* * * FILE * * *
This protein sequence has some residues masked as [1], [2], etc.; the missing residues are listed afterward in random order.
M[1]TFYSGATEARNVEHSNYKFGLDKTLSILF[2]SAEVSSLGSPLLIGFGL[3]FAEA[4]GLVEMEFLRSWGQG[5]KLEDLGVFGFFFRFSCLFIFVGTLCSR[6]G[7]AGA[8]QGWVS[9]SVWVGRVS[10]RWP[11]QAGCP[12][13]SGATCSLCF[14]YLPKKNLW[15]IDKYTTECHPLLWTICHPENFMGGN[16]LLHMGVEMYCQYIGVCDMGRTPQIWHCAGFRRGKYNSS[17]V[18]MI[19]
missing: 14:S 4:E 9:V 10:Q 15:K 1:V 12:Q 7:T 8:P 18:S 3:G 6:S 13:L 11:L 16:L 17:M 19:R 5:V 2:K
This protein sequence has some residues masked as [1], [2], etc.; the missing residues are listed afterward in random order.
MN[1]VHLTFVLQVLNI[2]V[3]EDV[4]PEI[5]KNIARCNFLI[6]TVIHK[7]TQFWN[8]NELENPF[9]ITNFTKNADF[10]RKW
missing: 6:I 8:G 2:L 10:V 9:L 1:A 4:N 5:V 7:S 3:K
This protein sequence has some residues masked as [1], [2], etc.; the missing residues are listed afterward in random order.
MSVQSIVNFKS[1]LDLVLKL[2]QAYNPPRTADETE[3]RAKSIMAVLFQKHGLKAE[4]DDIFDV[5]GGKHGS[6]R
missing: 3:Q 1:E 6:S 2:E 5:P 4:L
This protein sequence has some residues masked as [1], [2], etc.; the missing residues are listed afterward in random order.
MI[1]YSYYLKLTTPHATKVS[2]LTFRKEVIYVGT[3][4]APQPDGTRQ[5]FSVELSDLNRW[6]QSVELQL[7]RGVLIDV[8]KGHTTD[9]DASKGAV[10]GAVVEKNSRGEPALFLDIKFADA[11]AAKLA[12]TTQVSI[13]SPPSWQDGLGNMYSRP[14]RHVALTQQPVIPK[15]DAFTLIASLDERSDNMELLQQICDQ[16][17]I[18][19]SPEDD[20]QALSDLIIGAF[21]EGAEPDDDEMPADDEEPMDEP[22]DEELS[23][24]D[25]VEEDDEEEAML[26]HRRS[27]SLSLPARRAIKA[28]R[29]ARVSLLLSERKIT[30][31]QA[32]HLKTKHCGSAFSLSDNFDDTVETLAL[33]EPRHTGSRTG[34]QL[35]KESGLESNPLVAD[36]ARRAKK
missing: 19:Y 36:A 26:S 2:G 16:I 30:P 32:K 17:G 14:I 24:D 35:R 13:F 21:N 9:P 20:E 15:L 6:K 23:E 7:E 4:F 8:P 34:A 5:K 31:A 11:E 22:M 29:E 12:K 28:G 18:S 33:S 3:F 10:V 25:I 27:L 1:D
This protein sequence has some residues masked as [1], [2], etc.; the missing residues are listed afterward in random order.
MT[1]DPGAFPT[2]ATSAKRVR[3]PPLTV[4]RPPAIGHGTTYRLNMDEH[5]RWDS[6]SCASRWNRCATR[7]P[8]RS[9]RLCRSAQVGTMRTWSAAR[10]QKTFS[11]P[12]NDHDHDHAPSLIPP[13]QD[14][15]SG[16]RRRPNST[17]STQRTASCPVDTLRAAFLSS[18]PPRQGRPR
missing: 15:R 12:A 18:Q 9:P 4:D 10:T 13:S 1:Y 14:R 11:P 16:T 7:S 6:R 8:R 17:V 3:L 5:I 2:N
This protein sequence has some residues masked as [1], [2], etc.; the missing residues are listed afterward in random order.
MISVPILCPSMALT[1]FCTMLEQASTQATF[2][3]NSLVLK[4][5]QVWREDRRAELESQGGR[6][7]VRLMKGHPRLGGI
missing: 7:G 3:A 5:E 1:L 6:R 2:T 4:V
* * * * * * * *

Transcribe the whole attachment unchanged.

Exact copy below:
This protein sequence has some residues masked as [1], [2], etc.; the missing residues are listed afterward in random order.
M[1]TFYSGATEARNVEHSNYKFGLDKTLSILF[2]SAEVSSLGSPLLIGFGL[3]FAEA[4]GLVEMEFLRSWGQG[5]KLEDLGVFGFFFRFSCLFIFVGTLCSR[6]G[7]AGA[8]QGWVS[9]SVWVGRVS[10]RWP[11]QAGCP[12][13]SGATCSLCF[14]YLPKKNLW[15]IDKYTTECHPLLWTICHPENFMGGN[16]LLHMGVEMYCQYIGVCDMGRTPQIWHCAGFRRGKYNSS[17]V[18]MI[19]
missing: 14:S 4:E 9:V 10:Q 15:K 1:V 12:Q 7:T 8:P 18:S 3:G 6:S 13:L 11:L 16:L 17:M 19:R 5:V 2:K
This protein sequence has some residues masked as [1], [2], etc.; the missing residues are listed afterward in random order.
MN[1]VHLTFVLQVLNI[2]V[3]EDV[4]PEI[5]KNIARCNFLI[6]TVIHK[7]TQFWN[8]NELENPF[9]ITNFTKNADF[10]RKW
missing: 6:I 8:G 2:L 10:V 9:L 1:A 4:N 5:V 7:S 3:K
This protein sequence has some residues masked as [1], [2], etc.; the missing residues are listed afterward in random order.
MSVQSIVNFKS[1]LDLVLKL[2]QAYNPPRTADETE[3]RAKSIMAVLFQKHGLKAE[4]DDIFDV[5]GGKHGS[6]R
missing: 3:Q 1:E 6:S 2:E 5:P 4:L
This protein sequence has some residues masked as [1], [2], etc.; the missing residues are listed afterward in random order.
MI[1]YSYYLKLTTPHATKVS[2]LTFRKEVIYVGT[3][4]APQPDGTRQ[5]FSVELSDLNRW[6]QSVELQL[7]RGVLIDV[8]KGHTTD[9]DASKGAV[10]GAVVEKNSRGEPALFLDIKFADA[11]AAKLA[12]TTQVSI[13]SPPSWQDGLGNMYSRP[14]RHVALTQQPVIPK[15]DAFTLIASLDERSDNMELLQQICDQ[16][17]I[18][19]SPEDD[20]QALSDLIIGAF[21]EGAEPDDDEMPADDEEPMDEP[22]DEELS[23][24]D[25]VEEDDEEEAML[26]HRRS[27]SLSLPARRAIKA[28]R[29]ARVSLLLSERKIT[30][31]QA[32]HLKTKHCGSAFSLSDNFDDTVETLAL[33]EPRHTGSRTG[34]QL[35]KESGLESNPLVAD[36]ARRAKK
missing: 19:Y 36:A 26:S 2:G 16:I 30:P 32:K 17:G 14:I 24:D 35:R 13:F 21:N 9:P 20:E 15:L 6:K 23:E 7:E 4:F 8:P 34:A 5:K 31:A 11:E 22:M 29:E 12:K 28:G 18:S 33:S 3:F 10:V 25:I 27:L 1:D
This protein sequence has some residues masked as [1], [2], etc.; the missing residues are listed afterward in random order.
MT[1]DPGAFPT[2]ATSAKRVR[3]PPLTV[4]RPPAIGHGTTYRLNMDEH[5]RWDS[6]SCASRWNRCATR[7]P[8]RS[9]RLCRSAQVGTMRTWSAAR[10]QKTFS[11]P[12]NDHDHDHAPSLIPP[13]QD[14][15]SG[16]RRRPNST[17]STQRTASCPVDTLRAAFLSS[18]PPRQGRPR
missing: 15:R 12:A 18:Q 9:P 4:D 10:T 13:S 1:Y 14:R 11:P 16:T 7:S 6:R 8:R 17:V 3:L 5:I 2:N
This protein sequence has some residues masked as [1], [2], etc.; the missing residues are listed afterward in random order.
MISVPILCPSMALT[1]FCTMLEQASTQATF[2][3]NSLVLK[4][5]QVWREDRRAELESQGGR[6][7]VRLMKGHPRLGGI
missing: 7:G 3:A 5:E 1:L 6:R 2:T 4:V